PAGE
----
This involves installing the devises in the homes of carefully selected key individuals within the townships including councilors, business people and popular establishments.
"We will be launching a basic, entry-level model, that retails at approximately R1 000 early in the new year," Ogle says. This model, he says, is a six-button pocket remote you can use to switch the lights on and off, as well as other appliances such as your geyser from as far as 200 meters away. An app-based, higher-level model is planned for around mid-year 2017.
They are also hoping to leverage their industry networks to help establish their brand. They have partnered with architectural firm, MVM Architects with the aim of having their devices included in the firm's designs for houses and complexes.
What is home automation?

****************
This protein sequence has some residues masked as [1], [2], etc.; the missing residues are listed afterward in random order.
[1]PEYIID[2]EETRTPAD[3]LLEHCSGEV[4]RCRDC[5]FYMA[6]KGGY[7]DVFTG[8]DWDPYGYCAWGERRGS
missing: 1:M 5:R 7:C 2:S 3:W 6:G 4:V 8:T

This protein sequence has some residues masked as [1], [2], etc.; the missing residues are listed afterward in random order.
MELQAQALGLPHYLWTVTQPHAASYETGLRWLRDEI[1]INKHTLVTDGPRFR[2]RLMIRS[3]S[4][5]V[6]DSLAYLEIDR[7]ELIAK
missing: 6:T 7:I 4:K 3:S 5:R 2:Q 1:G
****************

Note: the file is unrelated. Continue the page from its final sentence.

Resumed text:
Ogle explains that home automation is a way of controlling all the electronics in your house remotely or using a remote.
"So, you can be at work and you can switch the stove on, you can be on holiday and if you go on an app it'll tell you that the bedroom light is on and you can switch the light off from your phone. That's a high-end home automation system, it's very expensive. They can go for as much as R800 000 for one house."
Home automation systems can range from the simple smart plug that provide better control over the appliances and devices plugged into the wall outlets, smart lighting systems to smart sensors that include motion sensors, temperature sensors, humidity sensors and weight sensors.
According to market research firm Markets and Markets, the global home automation system market is expected to reach US$78.27 billion by 2022. In South Africa revenue in the home automation segment was predicted to amount to US$5 million in 2016, according to statistics portal, Statista.